The original Scream was in many ways a perfect movie for the late 1990s. It was postmodern, ironic, and self-aware. It breathed new life into mainstream horror filmmaking, a genre that was somewhat moribund as the millennium approached. George A. Romero argued that “the genre was dying and Scream saved it.” It did this by drawing attention to the tropes and conventions of the classic slasher movie, presenting a cast of characters shrewd enough to engage with the trappings of the genre.
Scream fundamentally altered what the slasher movie could be and profoundly affected other major horror franchises. Just a year before the release of Scream, the Halloween franchise seemed to be on its last legs with the cheap and dire Halloween: The Curse of Michael Myers. Two years after Scream, the Halloween franchise took its cues (and some uncredited story work and script polish) from Williamson to deliver the franchise revival Halloween H20: Twenty Years Later.
Scream seemed to inspire the best in these old horror franchises. After the disappointment (and controversy) of Child’s Play 3, the Chucky franchise roared back to life with Bride of Chucky, a movie so heavily indebted to the self-awareness of Scream that even the posters evoked Scream 2. Much like Halloween H20, Bride of Chucky was a film that used the youthful energy and self-awareness that made Scream a breakout hit to reinvigorate a franchise that had seemed past its prime.
As such, there is a sense of frustration in watching a franchise that had so effectively reinvented slasher movies become much more generic. These recent sequels enthusiastically embrace the tired tropes that the original Scream mercilessly parodied and criticized: ghosts, the resurrection of fan-favorite characters, unnecessary tangled webs of interpersonal relationships and continuity, cults worshiping that continuity, and the desire to keep things fresh by just swapping setting.
The Halloween and Chucky franchises used to take their cues from Scream, but the trailer for Scream VI suggests that the trend has been reversed. Scream saved the slasher genre from underwhelming and lifeless sequels like Jason Takes Manhattan and The Curse of Michael Myers, so it is surreal to see Scream itself caught in that same web of long-running slasher franchise conventions. What would seasoned video store clerk Randy Meeks (Jamie Kennedy) think of the trailer for Scream VI?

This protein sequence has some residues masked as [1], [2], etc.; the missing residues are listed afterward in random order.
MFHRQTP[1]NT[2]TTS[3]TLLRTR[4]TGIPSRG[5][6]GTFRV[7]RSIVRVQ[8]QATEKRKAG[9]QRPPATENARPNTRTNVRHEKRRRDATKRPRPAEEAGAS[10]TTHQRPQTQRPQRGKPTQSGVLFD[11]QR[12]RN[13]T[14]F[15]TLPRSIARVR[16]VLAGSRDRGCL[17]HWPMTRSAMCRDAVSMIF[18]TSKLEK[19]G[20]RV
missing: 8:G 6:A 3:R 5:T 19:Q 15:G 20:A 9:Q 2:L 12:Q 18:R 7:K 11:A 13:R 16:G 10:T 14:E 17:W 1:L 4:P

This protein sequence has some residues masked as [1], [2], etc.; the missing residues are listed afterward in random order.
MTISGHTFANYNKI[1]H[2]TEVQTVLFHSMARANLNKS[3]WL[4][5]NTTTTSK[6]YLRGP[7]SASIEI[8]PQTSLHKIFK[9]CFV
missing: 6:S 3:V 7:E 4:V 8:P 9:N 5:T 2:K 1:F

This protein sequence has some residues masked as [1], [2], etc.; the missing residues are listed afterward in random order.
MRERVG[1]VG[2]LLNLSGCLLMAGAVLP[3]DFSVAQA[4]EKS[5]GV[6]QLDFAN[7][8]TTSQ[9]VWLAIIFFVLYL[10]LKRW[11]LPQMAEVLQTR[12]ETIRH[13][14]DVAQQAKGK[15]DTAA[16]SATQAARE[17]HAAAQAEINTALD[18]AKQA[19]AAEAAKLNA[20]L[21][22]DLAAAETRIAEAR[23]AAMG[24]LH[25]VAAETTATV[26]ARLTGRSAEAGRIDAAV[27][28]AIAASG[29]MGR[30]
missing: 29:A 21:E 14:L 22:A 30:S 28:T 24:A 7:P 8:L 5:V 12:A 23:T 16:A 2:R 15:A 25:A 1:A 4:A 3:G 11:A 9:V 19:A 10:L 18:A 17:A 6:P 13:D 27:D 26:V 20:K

Then again, perhaps it makes sense. There is a solid argument that the self-aware irony of the 1990s has served its purpose, and pop culture is too saturated with knowing and winking media. Watching many modern blockbusters, it can seem that Hollywood learned all of the wrong lessons from the cleverness of Scream. In so many modern feature films, everything is a joke and nothing has any real stakes. That level of detachment can become numbing, especially when applied thoughtlessly.
Looking at recent box office figures, there is a vague sense that audiences might yearn for a little earnestness and sincerity. For well over a decade, the box office has been dominated by the Marvel Cinematic Universe, which has an aesthetic defined by quippy and self-aware dialogue in the style of Joss Whedon, a key figure in the same wave of 1990s youth culture that produced Scream. However, there is a small sense that audiences are drifting (just a little bit) away from that template.
In contrast, the biggest movies of the past year were undeniably straight-faced, never breaking character to wink at the audience. Avatar: The Way of Water was James Cameron leaning into his cheesy and sentimental side, creating a movie that cannot survive any contact with irony. Top Gun: Maverick is an unapologetic embrace of the conventions and beats of old-fashioned blockbusters, an ode to the old-fashioned movie star charisma of its lead Tom Cruise.
Despite playing its slasher tropes much straighter than the four earlier films in the franchise, Bettinelli-Olpin and Gillett’s Scream was a massive critical and commercial success. Along with films like Maverick, Bettinelli-Olpin and Gillett’s Scream was part of a banner year for Paramount. In a strange way, it feels like the recent Scream films have read the room and pivoted accordingly, embracing a more earnest and sincere approach to slasher and franchise storytelling.
So this swerve back to an unironic embrace of these slasher movie conventions makes a certain amount of sense in the context of larger cultural trends. Still, it is a little disheartening. Scream used to set horror trends. Now, it looks like it’s chasing them.